In Switzerland’s Valais Region, Restaurants Serve the Apex of Cheesy Goodness

And it’s not fondue.

By Simon Bajada

Published on February 23, 2022

Chef Jean Lou Margelisch doesn’t know the journalist visiting his restaurant Le Namasté at Savoleyres in Switzerland’s Valais region was once a 23-year-old ski bum (saisonaire) who cooked fondue in his kitchen for a season.

Cheese croûte with cooked ham and egg at Restaurant La Namasté.

When I ski in, the chef is soaking up the sun on the terrace overlooking the internationally renowned Verbier. It’s been 20 years since I last saw him, but he’s just as I remember, content and young-looking for his age. Perhaps it's the bad French with an Australian accent, but he does a double take and recognizes me. “I’m here to talk croûte,” I say. Bemused, he responds, “What do you need to know?” I’ve been returning to the area almost annually, but the dish has not undergone any trendy twists on tradition. For the people of this region, croûte au fromage is as everyday as a cup of joe.

A typical Herens cow from the Valais region known for its smaller size, being a fighting cow, and for producing milk used to make raclette cheese.

In essence, the local classic consists of slices of bread arranged in a ceramic dish, topped with cheese and heated in a hot oven. Simple, right? But before you whip one up, ask yourself: Is the bread sourdough or plain, toasted or not? Is it splashed with wine or soaked in milk, or none at all? Is it just one cheese or a blend? Goat milk or cow? In a country where the cuisine is built upon dairy, your location in Switzerland inevitably dictates what kind of cheese sits atop your croûte. Here in Valais, a canton nestled near the Swiss border with Italy and France, that means 100 percent raclette, the product of raw milk, calf rennet, and salt, lightly aged for 3 months—which, in my opinion, makes for the very best croûte.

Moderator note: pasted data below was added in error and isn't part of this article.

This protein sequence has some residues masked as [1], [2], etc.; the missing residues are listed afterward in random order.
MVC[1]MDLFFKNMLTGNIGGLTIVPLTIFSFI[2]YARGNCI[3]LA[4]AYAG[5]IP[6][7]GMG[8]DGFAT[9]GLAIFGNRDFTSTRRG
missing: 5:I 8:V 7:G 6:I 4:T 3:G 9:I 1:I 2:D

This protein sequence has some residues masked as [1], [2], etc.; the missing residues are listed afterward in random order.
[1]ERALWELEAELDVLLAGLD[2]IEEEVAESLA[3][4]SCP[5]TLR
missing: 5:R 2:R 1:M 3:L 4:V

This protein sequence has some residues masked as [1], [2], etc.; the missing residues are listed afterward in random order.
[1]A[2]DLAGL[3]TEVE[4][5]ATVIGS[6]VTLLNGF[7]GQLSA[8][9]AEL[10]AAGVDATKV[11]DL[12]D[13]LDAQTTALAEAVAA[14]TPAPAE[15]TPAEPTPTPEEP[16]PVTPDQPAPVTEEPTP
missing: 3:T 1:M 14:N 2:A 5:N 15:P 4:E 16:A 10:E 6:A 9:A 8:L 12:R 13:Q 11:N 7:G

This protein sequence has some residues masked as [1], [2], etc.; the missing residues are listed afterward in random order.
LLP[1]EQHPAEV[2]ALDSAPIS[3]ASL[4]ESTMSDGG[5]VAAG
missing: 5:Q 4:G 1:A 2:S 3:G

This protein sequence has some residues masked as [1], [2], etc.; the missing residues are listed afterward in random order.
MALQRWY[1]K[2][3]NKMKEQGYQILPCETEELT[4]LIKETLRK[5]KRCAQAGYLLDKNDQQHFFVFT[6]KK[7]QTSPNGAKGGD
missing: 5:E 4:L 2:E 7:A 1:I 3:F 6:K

Raclette cheese a few hours old, setting in its mould at Verbier Laiterie.

You would think a dish like this could be leveraged to no end, but the local restaurants are of one mind: don’t mess with greatness. All the Valaisanne menus read the same: It’s served au nature (cheese and bread) or with the addition of egg, ham, or egg and ham. The most ambitious riffs might include lardons, mushrooms, and/or tomatoes. Even with that tried and true reputation, though, croûte is still Switzerland’s lesser-known cheese dish. It’s humble and less geared for social gatherings than, say, the theatrics of scraping a raclette fireside. As Margelisch tells me, “If a table can’t all agree on sharing a fondue, someone will often order a croûte.”